Serve with a dollop of ricotta mixed with lemon zest, and a drizzle of extra-virgin olive oil and small basil leaves.
When you taste it, it may as well be August.
Pappa al Pomodoro
based on a recipe by Mario Batali
3 T extra-virgin olive oil
1 onion, chopped
1 garlic clove, minced
2 lbs fresh tomatoes, peeled, seeded and roughly chopped
7 oz day-old rustic Italian bread, roughly chopped
2 cups water
1 cup fresh basil leaves + extra for garnish
1 T balsamic vinegar
freshly ground black pepper
pinch cayenne pepper
sugar (if necessary)
makes 4 servings
In a large pot heat the olive oil. Add the onion and garlic and sauté until onion is translucent. Add chopped tomatoes and their juices and bring to a boil. Reduce to a simmer and let cook until the tomatoes begin to soften and break down, about 5 minutes.
Using a spoon, add the stale bread chunks and water. Continue simmering until all the bread has absorbed as much liquid as possible, yielding a baby food-like consistency. Stir in the basil leaves and balsamic vinegar. Season, to taste, with salt, pepper, cayenne pepper and sugar (depending on the sweetness of the tomatoes). Let the soup continue simmering for 10 more minutes, then serve immediately in warmed soup bowls. Garnish with some ricotta cheese and lemon zest, or simply some grated parmigiano-reggiano, and some more basil leaves.
March 17th, 2010
February 19th, 2010
Torrone — Italian nougat — has been made in one form or another since the time of ancient Rome. It’s a mixture of honey, egg whites, vanilla and roasted nuts, usually eaten around Christmas, but can be enjoyed anytime.
2 large egg whites
pinch of salt
150 ml water
120 ml honey
625 ml granulated sugar
1 T vanilla extract
75 g pistachios, roasted, skinned
75 g hazelnuts, roasted, skinned
75 g candied ginger
Line a 9″ x 13″ pan with plastic wrap, making sure there is some excess on all sides. In a large saucepot heat the water, sugar and honey until it reaches 143°C on a candy thermometer. A big pot helps because the mixture will expand and foam. The bigger the pot the less chance of spills. Hot sugar burns are some of the worst.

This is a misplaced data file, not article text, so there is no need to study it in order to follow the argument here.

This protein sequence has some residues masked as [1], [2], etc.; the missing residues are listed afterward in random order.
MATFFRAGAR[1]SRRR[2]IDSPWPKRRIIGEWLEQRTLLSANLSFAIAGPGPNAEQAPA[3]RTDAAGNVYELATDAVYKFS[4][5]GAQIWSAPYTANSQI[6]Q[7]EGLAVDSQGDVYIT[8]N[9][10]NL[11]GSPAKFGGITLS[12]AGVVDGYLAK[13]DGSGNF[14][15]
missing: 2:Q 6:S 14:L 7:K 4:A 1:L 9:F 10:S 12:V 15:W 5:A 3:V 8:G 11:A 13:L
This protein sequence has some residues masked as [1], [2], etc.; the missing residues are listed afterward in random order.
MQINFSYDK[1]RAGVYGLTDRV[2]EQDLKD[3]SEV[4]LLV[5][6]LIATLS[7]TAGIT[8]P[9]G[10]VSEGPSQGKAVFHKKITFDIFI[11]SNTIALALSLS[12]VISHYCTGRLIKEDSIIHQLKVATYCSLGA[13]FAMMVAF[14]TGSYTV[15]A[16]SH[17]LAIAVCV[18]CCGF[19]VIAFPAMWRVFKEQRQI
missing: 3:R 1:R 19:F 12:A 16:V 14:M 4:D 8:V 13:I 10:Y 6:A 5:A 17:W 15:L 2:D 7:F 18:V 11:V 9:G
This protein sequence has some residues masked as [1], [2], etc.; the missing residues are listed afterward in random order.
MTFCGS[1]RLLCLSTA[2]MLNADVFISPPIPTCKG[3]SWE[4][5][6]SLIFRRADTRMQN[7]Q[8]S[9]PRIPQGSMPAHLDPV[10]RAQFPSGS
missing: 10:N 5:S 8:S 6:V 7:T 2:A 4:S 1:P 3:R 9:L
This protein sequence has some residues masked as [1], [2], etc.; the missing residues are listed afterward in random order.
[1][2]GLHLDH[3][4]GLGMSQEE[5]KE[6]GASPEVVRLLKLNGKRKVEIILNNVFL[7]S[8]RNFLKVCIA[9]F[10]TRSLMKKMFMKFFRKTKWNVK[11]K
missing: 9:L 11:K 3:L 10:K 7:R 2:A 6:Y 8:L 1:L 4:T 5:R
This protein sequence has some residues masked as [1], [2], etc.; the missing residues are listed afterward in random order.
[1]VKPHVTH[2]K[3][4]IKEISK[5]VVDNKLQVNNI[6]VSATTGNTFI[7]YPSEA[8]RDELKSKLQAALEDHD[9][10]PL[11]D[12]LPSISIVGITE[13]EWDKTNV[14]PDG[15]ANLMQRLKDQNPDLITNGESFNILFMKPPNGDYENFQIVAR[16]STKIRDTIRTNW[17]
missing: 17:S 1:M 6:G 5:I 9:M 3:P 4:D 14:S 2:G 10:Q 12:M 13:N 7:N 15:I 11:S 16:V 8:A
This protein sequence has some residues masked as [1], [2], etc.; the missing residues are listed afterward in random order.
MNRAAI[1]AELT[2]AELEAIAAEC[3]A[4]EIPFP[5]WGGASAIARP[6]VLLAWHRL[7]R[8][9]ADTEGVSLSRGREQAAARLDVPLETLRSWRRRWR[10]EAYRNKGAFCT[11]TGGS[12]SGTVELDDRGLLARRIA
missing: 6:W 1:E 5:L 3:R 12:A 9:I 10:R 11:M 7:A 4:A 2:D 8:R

Meanwhile, beat the egg whites and a pinch of salt with an electric mixer until frothy. Turn the mixer to medium and slowly add the hot sugar syrup. At this point add the vanilla extract, and mix on high speed for about a minute.
The next step is to take this syrup and egg white mixture, and transfer it to a double boiler to cook out some of the moisture. (Nougat is great, but it starts to be a pain about now. It firms up and becomes difficult to scrape out of the mixing bowl. It’s also sticks to whatever it touches. Best to work quickly.) Stir the nougat in the double boiler until the mixture comes off the bottom of the bowl easily. Remove from the heat, then stir in the nuts and ginger. Again, work as quickly as possible, because the warmer the mixture is, the easier it will be to stir.
Transfer the nougat to the prepared pan, smoothing it down evenly. Place a piece of parchment paper on the top. Fold the excess plastic wrap over the parchment paper, and leave to cool. I eventually put the pan in the refrigerator to make it easier to cut. A good serrated knife helps. Cut slowly to get cleanly through the hazelnuts and pistachios.
January 17th, 2010
January 8th, 2010
Pictured are ‘Chocolate Crackle Cookies,’ recipe courtesy of Martha Stewart. Notwithstanding your feelings regarding insider stock trading, these are some particularly delicious cookies. Crispy on the outside, chewy on the inside. Chocolate. Goodness.
The pattern that’s formed by the icing sugar and cookie dough after baking makes for an appropriate name change.
I didn’t modify anything other than adding buttermilk in place of milk. I used regular bittersweet chocolate chips. Pretty standard supermarket stuff. Of course, finer quality chocolate will make these cookies even better. For those who like the flavours of orange and chocolate, I was thinking some grated orange zest added to the mix would be a successful option. Another option would be the addition of a tablespoon or two of liquor, like Baileys for example. In that case, cut down on some of the milk. It goes without saying that these cookies are well-nigh irresistable with a glass of cold milk or some vanilla ice cream.